Decadently rich, smooth and creamy cheesecake covered in luscious milk chocolate then drizzled with caramel and white chocolate. These Chocolate Covered Cheesecake Pops have become legendary at my house.
The recipe makes a 10-inch cheesecake and it makes a lot of pops! I used a #30 scoop, and made about 40 delicious pops. Decorated caramel apples were my inspiration and I drizzled them with caramel and white chocolate.
These cheesecake pops were a big hit with my family and neighbors. In fact, my neighbor requested them for her birthday the following year, and ever year since that first year in 2008.
Since it was her birthday month again, I decided it was time to update the post with some better photos and share them again.
If hope you’ll give them a try. They would be a perfect Valentine’s Day dessert.
Chocolate Covered Cheesecake Pops
- 5 8-oz. packages cream cheese at room temperature (40-ounces total)
- 2 cups sugar
- 1/4 cup all-purpose flour
- 1/4 teaspoon salt
- 5 large eggs
- 2 egg yolks
- 2 teaspoons pure vanilla extract
- 1/4 cup sour cream
- Boiling water as needed
- Thirty to forty 8-inch lollipop sticks
- 2 pounds chocolate, finely chopped – you can use all one kind or half and half of dark, milk, or white (Alternately, you can use 1 pound of flavored coatings, also known as summer coating, confectionary coating or wafer chocolate – candy supply stores carry colors, as well as the three kinds of chocolate.)
- 4 tablespoons vegetable shortening
- Assorted decorations such as chopped nuts, colored jimmies, crushed peppermints, mini chocolate chips, sanding sugars, dragees) – Optional
- Position oven rack in the middle of the oven and preheat to 325 degrees F. Set some water to boil.
- In a large bowl, beat together the cream cheese, sugar, flour, and salt until smooth. If using a mixer, mix on low speed. Add the whole eggs and the egg yolks, one at a time, beating well (but still at low speed) after each addition. Beat in the vanilla and cream.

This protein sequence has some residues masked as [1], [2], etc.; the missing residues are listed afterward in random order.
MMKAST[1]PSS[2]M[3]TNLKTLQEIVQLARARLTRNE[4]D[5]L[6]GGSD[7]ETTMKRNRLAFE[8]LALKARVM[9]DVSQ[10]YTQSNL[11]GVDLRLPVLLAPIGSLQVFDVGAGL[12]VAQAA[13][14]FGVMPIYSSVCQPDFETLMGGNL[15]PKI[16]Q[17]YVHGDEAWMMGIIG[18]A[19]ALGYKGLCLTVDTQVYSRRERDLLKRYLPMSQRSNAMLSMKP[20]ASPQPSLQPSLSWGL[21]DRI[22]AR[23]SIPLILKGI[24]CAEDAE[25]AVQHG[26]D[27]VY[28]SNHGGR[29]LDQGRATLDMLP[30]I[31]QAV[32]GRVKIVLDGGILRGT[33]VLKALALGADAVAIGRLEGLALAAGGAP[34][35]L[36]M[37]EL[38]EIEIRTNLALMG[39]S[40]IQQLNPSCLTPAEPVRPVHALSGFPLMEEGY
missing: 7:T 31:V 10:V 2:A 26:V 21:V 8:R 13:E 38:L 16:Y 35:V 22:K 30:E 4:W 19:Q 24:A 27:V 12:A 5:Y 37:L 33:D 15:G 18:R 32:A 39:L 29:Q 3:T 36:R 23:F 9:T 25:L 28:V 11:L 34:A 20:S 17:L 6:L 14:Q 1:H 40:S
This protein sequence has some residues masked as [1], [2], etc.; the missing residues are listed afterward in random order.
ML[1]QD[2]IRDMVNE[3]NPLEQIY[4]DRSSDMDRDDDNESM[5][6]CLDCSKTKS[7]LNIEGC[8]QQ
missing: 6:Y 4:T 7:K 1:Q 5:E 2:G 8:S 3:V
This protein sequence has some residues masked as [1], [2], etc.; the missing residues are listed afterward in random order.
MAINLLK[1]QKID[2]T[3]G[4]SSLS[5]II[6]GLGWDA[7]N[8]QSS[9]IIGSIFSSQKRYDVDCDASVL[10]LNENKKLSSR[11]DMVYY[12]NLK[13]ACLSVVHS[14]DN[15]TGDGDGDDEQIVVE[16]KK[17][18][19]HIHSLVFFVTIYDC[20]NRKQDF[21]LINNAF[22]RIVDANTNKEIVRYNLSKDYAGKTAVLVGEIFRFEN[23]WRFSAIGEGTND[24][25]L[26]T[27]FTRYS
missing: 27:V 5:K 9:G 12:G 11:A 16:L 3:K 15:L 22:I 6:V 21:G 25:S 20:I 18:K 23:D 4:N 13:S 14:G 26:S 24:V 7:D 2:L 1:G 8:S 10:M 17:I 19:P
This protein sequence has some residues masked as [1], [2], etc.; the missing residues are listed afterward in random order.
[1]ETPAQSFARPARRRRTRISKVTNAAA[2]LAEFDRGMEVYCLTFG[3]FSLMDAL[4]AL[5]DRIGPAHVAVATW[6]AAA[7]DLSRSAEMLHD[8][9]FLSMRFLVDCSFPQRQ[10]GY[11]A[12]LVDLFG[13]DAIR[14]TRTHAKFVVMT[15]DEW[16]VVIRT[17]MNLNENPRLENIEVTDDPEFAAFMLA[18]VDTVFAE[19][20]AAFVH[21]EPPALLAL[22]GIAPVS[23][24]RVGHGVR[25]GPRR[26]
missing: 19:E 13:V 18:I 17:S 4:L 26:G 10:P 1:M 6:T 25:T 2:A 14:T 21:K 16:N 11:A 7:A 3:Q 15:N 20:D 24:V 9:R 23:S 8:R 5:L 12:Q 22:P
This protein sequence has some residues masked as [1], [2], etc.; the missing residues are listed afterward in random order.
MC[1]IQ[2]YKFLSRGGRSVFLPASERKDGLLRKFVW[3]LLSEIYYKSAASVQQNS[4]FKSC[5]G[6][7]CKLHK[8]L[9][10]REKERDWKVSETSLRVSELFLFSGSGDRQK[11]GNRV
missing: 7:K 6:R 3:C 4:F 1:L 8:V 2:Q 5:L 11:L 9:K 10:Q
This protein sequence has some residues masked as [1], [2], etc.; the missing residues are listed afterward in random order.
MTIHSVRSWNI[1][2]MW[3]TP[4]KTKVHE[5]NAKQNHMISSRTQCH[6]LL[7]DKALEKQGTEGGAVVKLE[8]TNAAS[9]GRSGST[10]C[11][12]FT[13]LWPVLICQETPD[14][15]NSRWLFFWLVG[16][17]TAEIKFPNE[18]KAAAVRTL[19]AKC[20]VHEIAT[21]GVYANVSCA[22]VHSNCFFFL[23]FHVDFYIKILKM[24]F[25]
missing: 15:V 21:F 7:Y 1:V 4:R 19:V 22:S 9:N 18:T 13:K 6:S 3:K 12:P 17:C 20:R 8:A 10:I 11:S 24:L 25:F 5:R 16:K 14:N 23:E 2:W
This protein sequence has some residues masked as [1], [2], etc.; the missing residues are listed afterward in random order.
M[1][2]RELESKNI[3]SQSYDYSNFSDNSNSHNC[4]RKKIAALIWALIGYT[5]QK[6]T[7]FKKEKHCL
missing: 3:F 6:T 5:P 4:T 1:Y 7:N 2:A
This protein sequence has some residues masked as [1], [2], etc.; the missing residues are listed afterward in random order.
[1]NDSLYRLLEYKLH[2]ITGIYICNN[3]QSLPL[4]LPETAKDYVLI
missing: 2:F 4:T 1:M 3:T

- Grease a 10-inch cake pan (not a springform pan), and pour the batter into the cake pan. Place the pan in a larger roasting pan. Fill the roasting pan with the boiling water until it reaches halfway up the sides of the cake pan. Bake until the cheesecake is firm and slightly golden on top, 45 – 55 minutes.
- Remove the cheesecake from the water bath and cool to room temperature. Cover the cheesecake with plastic wrap and refrigerate until very cold, at least 3 hours or up to overnight.
When the cheesecake is cold and very firm, scoop the cheesecake into 2-ounce balls and place on a parchment paper-lined baking sheet. Carefully insert a lollipop stick into each cheesecake ball. Freeze the cheesecake pops, uncovered, until very hard, at least 1 – 2 hours.
- When the cheesecake pops are frozen and ready for dipping, prepare the chocolate. In the top of a double boiler, set over simmering water, or in a heatproof bowl set over a pot of simmering water, heat half the chocolate and half the shortening, stirring often, until chocolate is melted and chocolate and shortening are combined. Stir until completely smooth. Do not heat the chocolate too much or your chocolate will lose it’s shine after it has dried. Save the rest of the chocolate and shortening for later dipping, or use another type of chocolate for variety.
- Alternately, you can microwave the same amount of chocolate coating pieces on high at 30 second intervals, stirring until smooth.
- Quickly dip a frozen cheesecake pop in the melted chocolate, swirling quickly to coat it completely. Shake off any excess into the melted chocolate. If you like, you can now roll the pops quickly in optional decorations. You can also drizzle them with a contrasting color of melted chocolate (dark chocolate drizzled over milk chocolate or white chocolate over dark chocolate, etc.) Place the pop on a clean parchment paper-lined baking sheet to set. Repeat with remaining pops, melting more chocolate and shortening (or confectionary chocolate pieces) as needed.
- Refrigerate the pops for up to 24 hours, until ready to serve.
Note: White chocolate is harder to use this way, but not impossible
adapted from Sticky, Chewy, Messy, Gooey by Jill O’Connors